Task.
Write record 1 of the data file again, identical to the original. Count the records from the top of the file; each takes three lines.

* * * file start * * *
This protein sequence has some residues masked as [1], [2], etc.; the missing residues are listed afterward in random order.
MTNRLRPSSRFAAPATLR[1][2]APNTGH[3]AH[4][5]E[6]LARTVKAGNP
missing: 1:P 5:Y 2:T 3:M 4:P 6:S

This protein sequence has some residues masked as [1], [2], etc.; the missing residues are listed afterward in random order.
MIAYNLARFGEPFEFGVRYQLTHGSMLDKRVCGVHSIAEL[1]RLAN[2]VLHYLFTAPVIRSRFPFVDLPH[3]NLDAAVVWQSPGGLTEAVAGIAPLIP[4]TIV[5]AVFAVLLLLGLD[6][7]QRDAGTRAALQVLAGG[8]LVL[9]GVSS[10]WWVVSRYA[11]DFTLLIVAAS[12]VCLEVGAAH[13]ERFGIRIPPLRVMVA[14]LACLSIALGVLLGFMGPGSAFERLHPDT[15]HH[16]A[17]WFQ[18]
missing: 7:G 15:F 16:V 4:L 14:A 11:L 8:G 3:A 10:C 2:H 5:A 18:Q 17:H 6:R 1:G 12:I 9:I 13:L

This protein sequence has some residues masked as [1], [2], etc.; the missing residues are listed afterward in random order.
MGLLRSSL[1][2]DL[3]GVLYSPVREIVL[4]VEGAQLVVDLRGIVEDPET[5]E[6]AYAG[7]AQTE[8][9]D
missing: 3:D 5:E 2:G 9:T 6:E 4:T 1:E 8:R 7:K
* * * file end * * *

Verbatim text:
This protein sequence has some residues masked as [1], [2], etc.; the missing residues are listed afterward in random order.
MTNRLRPSSRFAAPATLR[1][2]APNTGH[3]AH[4][5]E[6]LARTVKAGNP
missing: 1:P 5:Y 2:T 3:M 4:P 6:S